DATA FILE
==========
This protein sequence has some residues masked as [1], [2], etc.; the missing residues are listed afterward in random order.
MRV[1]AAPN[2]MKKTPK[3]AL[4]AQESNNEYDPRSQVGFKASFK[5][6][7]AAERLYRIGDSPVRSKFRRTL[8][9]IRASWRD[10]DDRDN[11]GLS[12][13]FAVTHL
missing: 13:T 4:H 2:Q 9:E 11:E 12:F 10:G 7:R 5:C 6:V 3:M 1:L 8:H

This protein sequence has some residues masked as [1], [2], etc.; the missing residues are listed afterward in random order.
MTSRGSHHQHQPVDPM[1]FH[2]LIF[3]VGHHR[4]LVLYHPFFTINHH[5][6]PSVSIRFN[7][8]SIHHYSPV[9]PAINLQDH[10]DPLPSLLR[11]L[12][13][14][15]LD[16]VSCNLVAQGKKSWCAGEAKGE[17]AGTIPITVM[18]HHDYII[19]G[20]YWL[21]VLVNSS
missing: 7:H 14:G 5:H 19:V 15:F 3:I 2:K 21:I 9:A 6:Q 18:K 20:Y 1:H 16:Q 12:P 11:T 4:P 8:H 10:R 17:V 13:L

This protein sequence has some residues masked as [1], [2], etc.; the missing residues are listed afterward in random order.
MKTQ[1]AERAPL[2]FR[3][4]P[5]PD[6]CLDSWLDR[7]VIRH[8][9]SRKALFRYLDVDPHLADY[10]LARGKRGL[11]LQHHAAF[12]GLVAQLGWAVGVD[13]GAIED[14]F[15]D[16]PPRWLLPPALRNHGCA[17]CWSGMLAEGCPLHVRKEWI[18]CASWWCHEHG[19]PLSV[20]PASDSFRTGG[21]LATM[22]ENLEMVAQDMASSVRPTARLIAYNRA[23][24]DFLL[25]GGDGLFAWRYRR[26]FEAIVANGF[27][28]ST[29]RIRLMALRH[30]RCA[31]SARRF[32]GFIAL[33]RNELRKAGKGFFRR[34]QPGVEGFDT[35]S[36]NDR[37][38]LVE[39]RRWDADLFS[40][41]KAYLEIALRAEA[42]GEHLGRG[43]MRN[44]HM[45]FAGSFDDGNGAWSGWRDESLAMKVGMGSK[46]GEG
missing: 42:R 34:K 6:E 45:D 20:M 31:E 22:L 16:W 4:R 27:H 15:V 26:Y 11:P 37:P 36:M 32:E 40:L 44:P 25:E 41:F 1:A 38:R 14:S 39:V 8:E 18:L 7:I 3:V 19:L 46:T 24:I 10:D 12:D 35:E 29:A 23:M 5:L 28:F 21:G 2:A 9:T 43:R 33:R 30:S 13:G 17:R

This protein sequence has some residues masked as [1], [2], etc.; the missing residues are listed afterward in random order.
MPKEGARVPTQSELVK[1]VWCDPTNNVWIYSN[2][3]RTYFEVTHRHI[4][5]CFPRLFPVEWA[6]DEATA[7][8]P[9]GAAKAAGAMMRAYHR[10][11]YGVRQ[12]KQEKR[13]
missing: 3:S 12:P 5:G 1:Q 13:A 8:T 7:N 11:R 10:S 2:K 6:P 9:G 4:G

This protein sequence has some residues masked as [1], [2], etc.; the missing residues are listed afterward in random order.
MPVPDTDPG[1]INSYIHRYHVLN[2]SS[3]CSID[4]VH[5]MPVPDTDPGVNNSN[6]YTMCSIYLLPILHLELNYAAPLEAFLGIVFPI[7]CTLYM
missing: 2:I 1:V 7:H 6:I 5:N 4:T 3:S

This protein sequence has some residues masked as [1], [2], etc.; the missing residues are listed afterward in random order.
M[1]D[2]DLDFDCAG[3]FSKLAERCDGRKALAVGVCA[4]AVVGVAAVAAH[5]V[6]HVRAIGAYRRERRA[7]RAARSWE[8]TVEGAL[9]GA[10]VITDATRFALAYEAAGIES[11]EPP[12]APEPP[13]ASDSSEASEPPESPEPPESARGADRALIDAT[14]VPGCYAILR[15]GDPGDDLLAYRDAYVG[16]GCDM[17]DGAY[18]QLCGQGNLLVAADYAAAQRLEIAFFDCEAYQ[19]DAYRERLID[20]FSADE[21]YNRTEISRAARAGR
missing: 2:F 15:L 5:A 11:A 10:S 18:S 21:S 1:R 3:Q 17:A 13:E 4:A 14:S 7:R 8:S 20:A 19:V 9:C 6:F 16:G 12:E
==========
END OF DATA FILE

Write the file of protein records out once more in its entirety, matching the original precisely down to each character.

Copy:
This protein sequence has some residues masked as [1], [2], etc.; the missing residues are listed afterward in random order.
MRV[1]AAPN[2]MKKTPK[3]AL[4]AQESNNEYDPRSQVGFKASFK[5][6][7]AAERLYRIGDSPVRSKFRRTL[8][9]IRASWRD[10]DDRDN[11]GLS[12][13]FAVTHL
missing: 13:T 4:H 2:Q 9:E 11:E 12:F 10:G 7:R 5:C 6:V 3:M 1:L 8:H

This protein sequence has some residues masked as [1], [2], etc.; the missing residues are listed afterward in random order.
MTSRGSHHQHQPVDPM[1]FH[2]LIF[3]VGHHR[4]LVLYHPFFTINHH[5][6]PSVSIRFN[7][8]SIHHYSPV[9]PAINLQDH[10]DPLPSLLR[11]L[12][13][14][15]LD[16]VSCNLVAQGKKSWCAGEAKGE[17]AGTIPITVM[18]HHDYII[19]G[20]YWL[21]VLVNSS
missing: 7:H 14:G 5:H 19:V 15:F 3:I 2:K 21:I 9:A 6:Q 18:K 20:Y 1:H 16:Q 12:P 11:T 4:P 8:H 10:R 17:V 13:L

This protein sequence has some residues masked as [1], [2], etc.; the missing residues are listed afterward in random order.
MKTQ[1]AERAPL[2]FR[3][4]P[5]PD[6]CLDSWLDR[7]VIRH[8][9]SRKALFRYLDVDPHLADY[10]LARGKRGL[11]LQHHAAF[12]GLVAQLGWAVGVD[13]GAIED[14]F[15]D[16]PPRWLLPPALRNHGCA[17]CWSGMLAEGCPLHVRKEWI[18]CASWWCHEHG[19]PLSV[20]PASDSFRTGG[21]LATM[22]ENLEMVAQDMASSVRPTARLIAYNRA[23][24]DFLL[25]GGDGLFAWRYRR[26]FEAIVANGF[27][28]ST[29]RIRLMALRH[30]RCA[31]SARRF[32]GFIAL[33]RNELRKAGKGFFRR[34]QPGVEGFDT[35]S[36]NDR[37][38]LVE[39]RRWDADLFS[40][41]KAYLEIALRAEA[42]GEHLGRG[43]MRN[44]HM[45]FAGSFDDGNGAWSGWRDESLAMKVGMGSK[46]GEG
missing: 42:R 34:K 6:E 45:D 20:M 31:E 22:L 16:W 4:R 27:H 15:V 26:Y 11:P 37:P 36:M 32:E 40:L 44:P 25:E 41:F 1:A 38:R 14:S 39:V 8:E 18:L 7:I 3:V 19:L 46:T 24:I 10:D 12:D 35:E 29:A 23:M 5:L 28:F 21:G 2:A 9:T 43:R 33:R 30:S 13:G 17:R

This protein sequence has some residues masked as [1], [2], etc.; the missing residues are listed afterward in random order.
MPKEGARVPTQSELVK[1]VWCDPTNNVWIYSN[2][3]RTYFEVTHRHI[4][5]CFPRLFPVEWA[6]DEATA[7][8]P[9]GAAKAAGAMMRAYHR[10][11]YGVRQ[12]KQEKR[13]
missing: 3:S 12:P 5:G 1:Q 13:A 8:T 7:N 11:R 10:S 2:K 6:P 9:G 4:G

This protein sequence has some residues masked as [1], [2], etc.; the missing residues are listed afterward in random order.
MPVPDTDPG[1]INSYIHRYHVLN[2]SS[3]CSID[4]VH[5]MPVPDTDPGVNNSN[6]YTMCSIYLLPILHLELNYAAPLEAFLGIVFPI[7]CTLYM
missing: 2:I 1:V 7:H 6:I 5:N 4:T 3:S

This protein sequence has some residues masked as [1], [2], etc.; the missing residues are listed afterward in random order.
M[1]D[2]DLDFDCAG[3]FSKLAERCDGRKALAVGVCA[4]AVVGVAAVAAH[5]V[6]HVRAIGAYRRERRA[7]RAARSWE[8]TVEGAL[9]GA[10]VITDATRFALAYEAAGIES[11]EPP[12]APEPP[13]ASDSSEASEPPESPEPPESARGADRALIDAT[14]VPGCYAILR[15]GDPGDDLLAYRDAYVG[16]GCDM[17]DGAY[18]QLCGQGNLLVAADYAAAQRLEIAFFDCEAYQ[19]DAYRERLID[20]FSADE[21]YNRTEISRAARAGR
missing: 2:F 15:L 5:A 11:A 10:S 18:S 21:S 1:R 3:Q 17:A 13:E 4:A 14:S 7:R 8:S 20:A 19:V 9:C 6:F 16:G 12:E